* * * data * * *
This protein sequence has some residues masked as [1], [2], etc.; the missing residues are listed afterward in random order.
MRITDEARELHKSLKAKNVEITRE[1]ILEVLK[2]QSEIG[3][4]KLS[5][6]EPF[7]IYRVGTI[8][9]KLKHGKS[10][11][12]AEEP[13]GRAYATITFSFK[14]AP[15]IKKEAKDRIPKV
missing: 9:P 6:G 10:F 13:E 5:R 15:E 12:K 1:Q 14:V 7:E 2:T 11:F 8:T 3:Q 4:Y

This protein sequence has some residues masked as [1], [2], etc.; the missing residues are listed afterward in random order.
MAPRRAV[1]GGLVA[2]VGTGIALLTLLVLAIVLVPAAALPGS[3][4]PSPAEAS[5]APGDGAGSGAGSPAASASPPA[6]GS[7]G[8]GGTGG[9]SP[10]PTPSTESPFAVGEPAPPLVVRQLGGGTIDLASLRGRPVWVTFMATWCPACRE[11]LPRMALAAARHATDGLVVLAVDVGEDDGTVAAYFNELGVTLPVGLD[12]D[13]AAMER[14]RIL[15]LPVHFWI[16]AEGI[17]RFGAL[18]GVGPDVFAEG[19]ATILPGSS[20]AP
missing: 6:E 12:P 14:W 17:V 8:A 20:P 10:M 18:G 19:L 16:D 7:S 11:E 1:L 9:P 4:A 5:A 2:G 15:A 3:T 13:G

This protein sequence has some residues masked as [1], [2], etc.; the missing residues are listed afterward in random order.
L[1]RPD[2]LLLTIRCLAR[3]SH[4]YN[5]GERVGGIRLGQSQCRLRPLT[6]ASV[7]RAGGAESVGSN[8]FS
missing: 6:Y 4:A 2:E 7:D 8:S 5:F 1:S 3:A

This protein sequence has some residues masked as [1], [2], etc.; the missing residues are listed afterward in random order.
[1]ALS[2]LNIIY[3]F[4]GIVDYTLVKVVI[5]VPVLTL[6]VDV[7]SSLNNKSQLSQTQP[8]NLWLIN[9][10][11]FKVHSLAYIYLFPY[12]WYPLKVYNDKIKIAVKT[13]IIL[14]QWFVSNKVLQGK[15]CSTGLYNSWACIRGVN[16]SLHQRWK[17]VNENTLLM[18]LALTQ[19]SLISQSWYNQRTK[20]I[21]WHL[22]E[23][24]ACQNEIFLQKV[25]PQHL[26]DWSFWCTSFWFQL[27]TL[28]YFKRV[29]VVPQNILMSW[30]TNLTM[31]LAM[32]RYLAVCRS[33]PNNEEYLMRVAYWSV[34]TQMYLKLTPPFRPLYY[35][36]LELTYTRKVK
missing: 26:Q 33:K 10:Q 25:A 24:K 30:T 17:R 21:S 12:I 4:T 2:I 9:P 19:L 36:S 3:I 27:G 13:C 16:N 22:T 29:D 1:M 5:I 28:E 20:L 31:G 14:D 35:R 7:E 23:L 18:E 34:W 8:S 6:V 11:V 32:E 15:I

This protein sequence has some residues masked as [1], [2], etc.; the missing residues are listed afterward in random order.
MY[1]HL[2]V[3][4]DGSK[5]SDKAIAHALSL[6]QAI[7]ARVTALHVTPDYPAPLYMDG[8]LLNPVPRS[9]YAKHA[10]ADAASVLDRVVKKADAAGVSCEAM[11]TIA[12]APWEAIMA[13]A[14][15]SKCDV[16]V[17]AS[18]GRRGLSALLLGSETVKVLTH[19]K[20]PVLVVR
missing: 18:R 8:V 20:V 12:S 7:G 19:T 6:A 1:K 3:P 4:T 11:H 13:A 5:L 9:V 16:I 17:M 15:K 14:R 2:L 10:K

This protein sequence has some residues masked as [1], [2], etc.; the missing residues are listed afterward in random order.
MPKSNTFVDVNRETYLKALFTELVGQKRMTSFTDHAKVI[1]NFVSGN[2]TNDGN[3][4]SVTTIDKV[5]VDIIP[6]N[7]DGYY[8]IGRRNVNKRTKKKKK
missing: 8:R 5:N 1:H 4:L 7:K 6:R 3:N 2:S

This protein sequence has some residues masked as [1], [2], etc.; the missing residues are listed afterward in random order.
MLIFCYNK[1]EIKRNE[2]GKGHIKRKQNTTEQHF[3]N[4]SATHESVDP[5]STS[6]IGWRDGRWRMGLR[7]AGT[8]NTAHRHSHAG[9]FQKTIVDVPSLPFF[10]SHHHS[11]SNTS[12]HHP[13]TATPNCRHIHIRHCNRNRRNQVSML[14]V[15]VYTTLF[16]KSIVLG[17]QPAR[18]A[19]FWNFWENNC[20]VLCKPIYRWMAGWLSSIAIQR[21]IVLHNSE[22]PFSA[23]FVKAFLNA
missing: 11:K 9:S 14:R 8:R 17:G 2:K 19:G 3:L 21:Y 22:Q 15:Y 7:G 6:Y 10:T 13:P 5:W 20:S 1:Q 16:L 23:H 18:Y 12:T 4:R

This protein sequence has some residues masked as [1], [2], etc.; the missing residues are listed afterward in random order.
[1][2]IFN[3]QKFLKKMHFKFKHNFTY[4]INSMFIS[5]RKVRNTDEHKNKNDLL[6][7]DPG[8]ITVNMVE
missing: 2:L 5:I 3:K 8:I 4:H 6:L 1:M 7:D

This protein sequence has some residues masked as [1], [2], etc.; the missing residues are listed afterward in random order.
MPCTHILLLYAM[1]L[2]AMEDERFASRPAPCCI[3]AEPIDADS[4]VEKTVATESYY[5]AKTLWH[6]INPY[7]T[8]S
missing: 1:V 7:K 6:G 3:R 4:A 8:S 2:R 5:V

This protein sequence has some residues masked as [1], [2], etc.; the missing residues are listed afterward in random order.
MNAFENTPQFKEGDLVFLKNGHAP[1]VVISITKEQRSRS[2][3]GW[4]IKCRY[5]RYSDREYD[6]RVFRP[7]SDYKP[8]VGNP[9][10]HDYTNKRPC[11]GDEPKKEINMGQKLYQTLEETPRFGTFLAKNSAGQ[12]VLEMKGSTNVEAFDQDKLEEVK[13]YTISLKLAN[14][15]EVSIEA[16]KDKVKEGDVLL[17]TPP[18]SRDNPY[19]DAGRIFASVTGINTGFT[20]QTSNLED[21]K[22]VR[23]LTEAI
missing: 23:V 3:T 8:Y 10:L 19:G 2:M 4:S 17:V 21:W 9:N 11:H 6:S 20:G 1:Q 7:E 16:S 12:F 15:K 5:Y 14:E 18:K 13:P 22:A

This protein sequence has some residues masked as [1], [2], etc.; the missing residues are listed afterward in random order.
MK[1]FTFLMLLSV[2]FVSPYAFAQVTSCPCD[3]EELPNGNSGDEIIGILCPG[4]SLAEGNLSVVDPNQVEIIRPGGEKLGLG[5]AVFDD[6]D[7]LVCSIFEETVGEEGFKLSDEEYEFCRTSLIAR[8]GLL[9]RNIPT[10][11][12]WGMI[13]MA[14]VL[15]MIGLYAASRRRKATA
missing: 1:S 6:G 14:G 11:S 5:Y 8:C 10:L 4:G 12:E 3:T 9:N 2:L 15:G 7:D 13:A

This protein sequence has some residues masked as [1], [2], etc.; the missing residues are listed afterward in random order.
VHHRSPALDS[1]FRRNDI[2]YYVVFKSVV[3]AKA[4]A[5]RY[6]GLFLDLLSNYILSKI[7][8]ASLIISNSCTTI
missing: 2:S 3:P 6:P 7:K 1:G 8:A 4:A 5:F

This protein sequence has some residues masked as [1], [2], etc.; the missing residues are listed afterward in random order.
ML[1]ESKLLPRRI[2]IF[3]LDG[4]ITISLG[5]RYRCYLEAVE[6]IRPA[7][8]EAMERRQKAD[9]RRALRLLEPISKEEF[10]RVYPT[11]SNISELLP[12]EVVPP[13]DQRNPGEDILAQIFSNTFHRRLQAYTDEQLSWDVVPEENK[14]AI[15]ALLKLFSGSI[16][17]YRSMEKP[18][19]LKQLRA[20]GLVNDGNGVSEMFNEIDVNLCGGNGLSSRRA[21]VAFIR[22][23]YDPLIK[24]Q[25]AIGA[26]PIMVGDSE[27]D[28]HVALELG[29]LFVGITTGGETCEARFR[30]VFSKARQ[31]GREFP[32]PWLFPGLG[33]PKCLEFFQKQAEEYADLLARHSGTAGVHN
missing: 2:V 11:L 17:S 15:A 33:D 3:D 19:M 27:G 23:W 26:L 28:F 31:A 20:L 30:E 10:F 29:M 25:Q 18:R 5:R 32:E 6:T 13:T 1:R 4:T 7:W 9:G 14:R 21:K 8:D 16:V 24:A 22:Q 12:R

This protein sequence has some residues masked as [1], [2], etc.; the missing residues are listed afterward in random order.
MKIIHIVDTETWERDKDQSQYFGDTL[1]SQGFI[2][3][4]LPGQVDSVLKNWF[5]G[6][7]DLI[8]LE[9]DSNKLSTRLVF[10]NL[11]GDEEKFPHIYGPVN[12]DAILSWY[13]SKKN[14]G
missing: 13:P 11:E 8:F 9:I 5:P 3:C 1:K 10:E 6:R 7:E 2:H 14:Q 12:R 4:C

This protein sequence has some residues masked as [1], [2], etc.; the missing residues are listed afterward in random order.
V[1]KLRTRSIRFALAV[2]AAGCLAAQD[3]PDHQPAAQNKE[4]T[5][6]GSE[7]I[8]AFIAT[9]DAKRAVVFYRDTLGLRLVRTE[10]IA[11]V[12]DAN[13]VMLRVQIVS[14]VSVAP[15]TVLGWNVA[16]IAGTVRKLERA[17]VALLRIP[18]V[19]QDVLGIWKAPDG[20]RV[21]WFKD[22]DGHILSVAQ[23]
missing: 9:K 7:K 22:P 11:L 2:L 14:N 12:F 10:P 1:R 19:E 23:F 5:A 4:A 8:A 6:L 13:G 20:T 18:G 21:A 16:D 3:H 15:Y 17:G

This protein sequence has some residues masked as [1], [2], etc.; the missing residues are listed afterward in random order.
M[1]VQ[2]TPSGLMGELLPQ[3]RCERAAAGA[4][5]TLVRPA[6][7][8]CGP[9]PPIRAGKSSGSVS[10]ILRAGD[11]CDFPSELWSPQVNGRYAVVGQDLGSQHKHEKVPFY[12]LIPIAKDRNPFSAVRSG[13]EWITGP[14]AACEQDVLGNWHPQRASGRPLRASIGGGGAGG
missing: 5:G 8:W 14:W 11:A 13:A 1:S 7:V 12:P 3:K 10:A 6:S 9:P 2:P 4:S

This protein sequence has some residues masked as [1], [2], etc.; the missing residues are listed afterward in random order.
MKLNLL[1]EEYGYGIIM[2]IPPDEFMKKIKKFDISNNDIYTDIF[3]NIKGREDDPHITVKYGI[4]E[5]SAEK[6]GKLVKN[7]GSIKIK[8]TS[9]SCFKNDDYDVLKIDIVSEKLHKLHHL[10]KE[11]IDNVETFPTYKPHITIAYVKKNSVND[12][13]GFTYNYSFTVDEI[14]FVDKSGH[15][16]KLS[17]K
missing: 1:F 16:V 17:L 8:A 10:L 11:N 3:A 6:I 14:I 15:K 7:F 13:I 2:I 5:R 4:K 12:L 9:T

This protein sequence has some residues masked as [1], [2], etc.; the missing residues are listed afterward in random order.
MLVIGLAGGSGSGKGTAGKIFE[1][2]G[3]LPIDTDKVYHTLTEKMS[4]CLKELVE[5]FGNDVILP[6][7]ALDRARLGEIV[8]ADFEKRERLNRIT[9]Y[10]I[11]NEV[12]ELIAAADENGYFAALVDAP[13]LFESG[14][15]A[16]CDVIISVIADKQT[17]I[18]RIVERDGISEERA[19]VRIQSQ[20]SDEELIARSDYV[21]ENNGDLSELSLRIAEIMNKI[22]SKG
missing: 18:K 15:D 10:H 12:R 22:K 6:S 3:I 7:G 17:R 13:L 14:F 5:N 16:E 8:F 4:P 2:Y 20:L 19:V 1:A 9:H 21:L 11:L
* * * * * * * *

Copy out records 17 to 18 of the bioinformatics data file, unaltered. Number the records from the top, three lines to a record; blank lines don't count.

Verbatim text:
This protein sequence has some residues masked as [1], [2], etc.; the missing residues are listed afterward in random order.
MKLNLL[1]EEYGYGIIM[2]IPPDEFMKKIKKFDISNNDIYTDIF[3]NIKGREDDPHITVKYGI[4]E[5]SAEK[6]GKLVKN[7]GSIKIK[8]TS[9]SCFKNDDYDVLKIDIVSEKLHKLHHL[10]KE[11]IDNVETFPTYKPHITIAYVKKNSVND[12][13]GFTYNYSFTVDEI[14]FVDKSGH[15][16]KLS[17]K
missing: 1:F 16:V 17:L 8:A 10:L 11:N 3:A 6:I 14:I 15:K 7:F 13:I 2:I 5:R 4:K 12:L 9:T

This protein sequence has some residues masked as [1], [2], etc.; the missing residues are listed afterward in random order.
MLVIGLAGGSGSGKGTAGKIFE[1][2]G[3]LPIDTDKVYHTLTEKMS[4]CLKELVE[5]FGNDVILP[6][7]ALDRARLGEIV[8]ADFEKRERLNRIT[9]Y[10]I[11]NEV[12]ELIAAADENGYFAALVDAP[13]LFESG[14][15]A[16]CDVIISVIADKQT[17]I[18]RIVERDGISEERA[19]VRIQSQ[20]SDEELIARSDYV[21]ENNGDLSELSLRIAEIMNKI[22]SKG
missing: 18:K 15:D 10:H 12:R 22:K 6:S 3:I 7:G 17:R 13:L 14:F 5:N 16:E 8:F 4:P 2:Y 20:L 19:V 1:A 9:H 21:L 11:L